If you want to provide any local Debian packages to the FAI server instance (like for example a specific version of FAI you’d like to test) just create the directory debs in the current working directory (being the one where you’ll invoke kantan later on), like for example:
% mkdir debs % dget -u -d http://fai-project.org/download/squeeze/fai_3.4.4_amd64.changes % mv fai*.deb debs/
Finally execute the kantan script as $USER for the server instance, providing the path to the generated image file, the Grml-ISO and the mountpoint where the Grml ISO is mounted on:
% kantan server fai-server.img grml64-medium_2010.04.iso /mnt/test
Finally start the FAI client instance (the one that should be installed by the kantan server VM), specifying grml as client name (so /etc/kantan/grml.cfg would be read if it exists) and "-boot d" as boot option for KVM so it uses the PXE ISO for booting (just drop "-boot d" then when installation of client has finished):
% kantan client fai-client.img grml "-boot d"
That’s it! :) Further usage scenarious and tests will follow.
7.1. Why Kantan?
The author of Kantan thinks that lack of proper Q/A is one of the most annoying issues in the open source world. So let’s do something against that.
7.2. What does Kantan mean?
The author of Kantan is a friend of the Kanban concept and created the word Kantan based on "the Kanban of testing". Amusingly according to http://www.cjvlang.com/Writing/writjpn/signs/kantan.html "Kantan is a Chinese-style compound (on-reading) meaning simple." which represents the idea of Kantan: provide a simple method for testing software.
7.3. Why use a VM and not just a chroot?
Chroots provide a nice way for testing stuff like package installations. But they are limited to some restricted actions. Chroots don’t properly support testing kernel versions, bootoptions, partitioning tools, LVM, mdadm,… in a reasonable environment.
7.4. How can I use Kantan with physical machines?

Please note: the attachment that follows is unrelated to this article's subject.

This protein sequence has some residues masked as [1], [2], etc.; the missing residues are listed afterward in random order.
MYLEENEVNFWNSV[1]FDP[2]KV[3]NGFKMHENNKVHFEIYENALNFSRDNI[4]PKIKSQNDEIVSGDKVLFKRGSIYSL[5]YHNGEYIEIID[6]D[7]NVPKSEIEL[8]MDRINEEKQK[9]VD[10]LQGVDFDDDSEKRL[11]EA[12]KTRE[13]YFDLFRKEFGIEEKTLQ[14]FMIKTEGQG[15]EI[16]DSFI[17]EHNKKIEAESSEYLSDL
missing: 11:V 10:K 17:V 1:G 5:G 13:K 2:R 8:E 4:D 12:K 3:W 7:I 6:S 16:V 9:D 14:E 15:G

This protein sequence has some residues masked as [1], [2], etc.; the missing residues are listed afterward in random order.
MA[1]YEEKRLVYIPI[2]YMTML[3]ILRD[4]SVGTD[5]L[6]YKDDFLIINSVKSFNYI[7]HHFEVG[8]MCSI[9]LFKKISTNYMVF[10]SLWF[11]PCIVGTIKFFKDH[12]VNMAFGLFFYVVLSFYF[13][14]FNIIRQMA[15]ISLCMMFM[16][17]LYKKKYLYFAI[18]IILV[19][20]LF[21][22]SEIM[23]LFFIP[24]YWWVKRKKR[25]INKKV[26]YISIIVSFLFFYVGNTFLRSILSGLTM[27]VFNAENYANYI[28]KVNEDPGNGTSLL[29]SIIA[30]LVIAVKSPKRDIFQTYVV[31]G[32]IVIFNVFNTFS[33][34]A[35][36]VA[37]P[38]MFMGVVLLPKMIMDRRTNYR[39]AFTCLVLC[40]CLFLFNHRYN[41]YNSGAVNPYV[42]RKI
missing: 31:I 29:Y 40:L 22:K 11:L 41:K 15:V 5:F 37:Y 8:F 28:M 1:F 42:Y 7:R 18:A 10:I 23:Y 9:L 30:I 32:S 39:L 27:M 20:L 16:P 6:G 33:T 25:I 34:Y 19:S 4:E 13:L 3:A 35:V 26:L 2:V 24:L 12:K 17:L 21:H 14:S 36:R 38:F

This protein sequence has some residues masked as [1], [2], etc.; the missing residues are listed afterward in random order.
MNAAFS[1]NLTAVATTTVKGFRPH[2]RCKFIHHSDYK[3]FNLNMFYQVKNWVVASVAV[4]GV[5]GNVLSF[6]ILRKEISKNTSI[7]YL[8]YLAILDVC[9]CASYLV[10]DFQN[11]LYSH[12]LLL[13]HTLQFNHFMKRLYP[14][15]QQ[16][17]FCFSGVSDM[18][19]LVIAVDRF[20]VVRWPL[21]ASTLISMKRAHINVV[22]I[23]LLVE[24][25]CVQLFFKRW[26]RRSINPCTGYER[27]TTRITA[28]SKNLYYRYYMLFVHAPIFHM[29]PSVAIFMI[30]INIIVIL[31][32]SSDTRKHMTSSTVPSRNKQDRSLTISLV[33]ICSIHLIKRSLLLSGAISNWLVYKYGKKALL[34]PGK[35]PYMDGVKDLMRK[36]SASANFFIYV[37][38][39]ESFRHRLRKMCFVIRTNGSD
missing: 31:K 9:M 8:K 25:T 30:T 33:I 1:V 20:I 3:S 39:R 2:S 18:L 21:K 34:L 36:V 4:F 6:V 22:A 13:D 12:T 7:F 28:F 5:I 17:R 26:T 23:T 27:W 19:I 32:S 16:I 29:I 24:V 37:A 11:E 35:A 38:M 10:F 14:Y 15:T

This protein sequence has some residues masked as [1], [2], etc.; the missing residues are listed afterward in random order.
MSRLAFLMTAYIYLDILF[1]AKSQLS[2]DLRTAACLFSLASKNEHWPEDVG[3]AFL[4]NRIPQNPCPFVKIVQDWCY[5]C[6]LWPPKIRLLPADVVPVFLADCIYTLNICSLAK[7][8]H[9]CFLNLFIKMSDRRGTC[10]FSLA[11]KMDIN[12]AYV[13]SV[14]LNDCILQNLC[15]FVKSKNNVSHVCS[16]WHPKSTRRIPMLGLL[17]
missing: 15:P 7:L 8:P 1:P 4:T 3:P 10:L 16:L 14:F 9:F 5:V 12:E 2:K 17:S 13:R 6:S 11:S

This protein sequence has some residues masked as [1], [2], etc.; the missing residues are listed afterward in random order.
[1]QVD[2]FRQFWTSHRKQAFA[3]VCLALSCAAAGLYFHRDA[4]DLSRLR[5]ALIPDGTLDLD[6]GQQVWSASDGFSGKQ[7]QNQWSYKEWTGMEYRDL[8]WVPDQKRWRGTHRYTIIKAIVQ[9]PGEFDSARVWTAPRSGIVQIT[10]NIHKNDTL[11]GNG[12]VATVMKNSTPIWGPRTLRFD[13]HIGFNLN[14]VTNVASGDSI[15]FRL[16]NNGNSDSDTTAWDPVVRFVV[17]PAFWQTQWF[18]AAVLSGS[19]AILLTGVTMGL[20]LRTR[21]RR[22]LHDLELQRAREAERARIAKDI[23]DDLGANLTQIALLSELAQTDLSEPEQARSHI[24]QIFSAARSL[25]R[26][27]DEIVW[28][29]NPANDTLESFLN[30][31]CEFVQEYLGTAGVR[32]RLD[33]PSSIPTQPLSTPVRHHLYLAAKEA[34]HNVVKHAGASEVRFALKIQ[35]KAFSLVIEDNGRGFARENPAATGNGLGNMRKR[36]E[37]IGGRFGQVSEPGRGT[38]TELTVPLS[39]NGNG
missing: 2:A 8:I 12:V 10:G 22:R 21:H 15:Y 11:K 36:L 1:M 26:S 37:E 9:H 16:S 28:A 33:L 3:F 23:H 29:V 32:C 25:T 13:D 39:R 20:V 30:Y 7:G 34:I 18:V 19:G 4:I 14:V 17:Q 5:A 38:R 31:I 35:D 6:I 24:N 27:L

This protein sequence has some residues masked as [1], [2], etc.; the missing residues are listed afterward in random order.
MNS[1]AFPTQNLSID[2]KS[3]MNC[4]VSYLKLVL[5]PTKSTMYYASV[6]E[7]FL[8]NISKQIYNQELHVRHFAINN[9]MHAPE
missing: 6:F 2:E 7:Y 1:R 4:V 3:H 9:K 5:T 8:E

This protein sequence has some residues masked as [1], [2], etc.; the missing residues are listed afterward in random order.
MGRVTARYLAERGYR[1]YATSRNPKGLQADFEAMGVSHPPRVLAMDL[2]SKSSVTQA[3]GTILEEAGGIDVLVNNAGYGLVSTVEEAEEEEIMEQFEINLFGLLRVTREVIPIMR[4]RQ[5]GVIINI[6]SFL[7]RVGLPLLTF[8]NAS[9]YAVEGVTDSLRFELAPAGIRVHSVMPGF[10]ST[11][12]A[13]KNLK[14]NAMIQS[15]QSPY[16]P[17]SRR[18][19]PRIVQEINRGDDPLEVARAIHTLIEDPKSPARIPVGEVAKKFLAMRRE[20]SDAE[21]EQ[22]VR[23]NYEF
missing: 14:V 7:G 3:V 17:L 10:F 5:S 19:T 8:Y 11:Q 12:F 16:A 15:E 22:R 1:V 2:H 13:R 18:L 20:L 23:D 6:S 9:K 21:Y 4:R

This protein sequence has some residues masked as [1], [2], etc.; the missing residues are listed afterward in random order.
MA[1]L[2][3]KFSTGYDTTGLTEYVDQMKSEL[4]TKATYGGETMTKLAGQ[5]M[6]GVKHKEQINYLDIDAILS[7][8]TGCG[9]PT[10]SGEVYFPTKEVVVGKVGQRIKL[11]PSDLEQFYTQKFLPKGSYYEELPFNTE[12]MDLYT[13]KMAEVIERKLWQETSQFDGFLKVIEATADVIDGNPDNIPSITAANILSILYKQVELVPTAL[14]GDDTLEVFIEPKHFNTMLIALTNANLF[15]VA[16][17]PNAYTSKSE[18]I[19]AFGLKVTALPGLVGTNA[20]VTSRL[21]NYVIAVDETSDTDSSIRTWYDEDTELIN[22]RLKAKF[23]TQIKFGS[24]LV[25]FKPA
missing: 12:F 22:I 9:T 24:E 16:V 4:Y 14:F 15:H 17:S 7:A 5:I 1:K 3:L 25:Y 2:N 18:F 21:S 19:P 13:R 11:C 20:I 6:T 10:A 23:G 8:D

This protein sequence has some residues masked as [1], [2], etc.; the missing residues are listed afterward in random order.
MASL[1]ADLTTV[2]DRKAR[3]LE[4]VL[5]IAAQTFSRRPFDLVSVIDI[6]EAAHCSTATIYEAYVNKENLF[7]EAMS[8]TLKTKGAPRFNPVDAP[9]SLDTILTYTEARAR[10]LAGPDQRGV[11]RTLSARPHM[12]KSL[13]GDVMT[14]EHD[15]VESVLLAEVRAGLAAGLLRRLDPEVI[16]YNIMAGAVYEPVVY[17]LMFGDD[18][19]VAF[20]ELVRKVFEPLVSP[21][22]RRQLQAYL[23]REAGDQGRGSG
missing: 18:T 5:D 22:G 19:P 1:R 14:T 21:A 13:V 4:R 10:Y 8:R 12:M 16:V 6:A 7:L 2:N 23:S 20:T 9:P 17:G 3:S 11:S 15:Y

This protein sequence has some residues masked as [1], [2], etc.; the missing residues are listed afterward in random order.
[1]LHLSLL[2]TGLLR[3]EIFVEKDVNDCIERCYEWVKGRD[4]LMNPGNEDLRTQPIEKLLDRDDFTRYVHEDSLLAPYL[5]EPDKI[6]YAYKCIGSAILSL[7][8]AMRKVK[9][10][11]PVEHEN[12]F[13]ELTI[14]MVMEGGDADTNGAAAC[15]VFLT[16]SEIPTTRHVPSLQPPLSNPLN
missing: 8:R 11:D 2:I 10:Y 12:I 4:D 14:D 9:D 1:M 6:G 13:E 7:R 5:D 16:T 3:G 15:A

By default Kantan uses vde_switch for network configuration. This provides a working network setup between the server and the client(s) machines without having to configure anything. But if you want to use external, physical machines this does not work any longer. Instead just set up tap devices so you can install clients on real[tm] hardware.
Assume the following setup: the Kantan server is the server where you’re executing "kantan server …". The test client is the machine where you want to boot the system which would be corresponding to "kantan client …" (but instead of executing "kantan client …" as virtual guest you’re running it on physical machine). NIC eth0 is providing internet access (WAN). NIC eth1 is the network link between the server and the client machine.
+----------------+ | Kantan ,-----|----- eth0 ----- [ Internet/WAN ] | Server | | | [tap1] | | | | | `-----|----- eth1 ----- [ Test client ] +----------------+
Then the following configuration should do the trick for you:
# example config for /etc/network/interfaces iface vnet inet static post-up tunctl -u grml -g grml -t tap1 ; brctl addif vnet tap1 ; ip link set up dev tap1 post-up brctl addif vnet eth1 pre-down ip link set down dev tap1 ; tunctl -d tap1 bridge_ports none address 192.168.10.2 netmask 255.255.255.0
ifup vnet echo 1 > /proc/sys/net/ipv4/ip_forward iptables -t nat -A POSTROUTING -o eth0 -j MASQUERADE
To forward DNS requests from the clients to the physical net use dnsmasq:
/etc/init.d/dnsmasq start || apt-get install dnsmasq
8.1. Known todos
provide test features and tests from grml-unittests
better logging and data sharing support to collect data and status report and control data flow between different virtual machines
make sure vnc and serial console display the same things during execution within Grml
support svn/git/… config space retrieval
improve arch and suite support through base.tgz
support canceling the script and getting a debugshell
use kvm’s monitor support for sharing/controlling data?
investigate and combine/merge features/ideas/approaches from:
tools that might help in automated testing:
Probably. We just need a test suite for Kantan for testing.
Michael Prokop <email@example.com>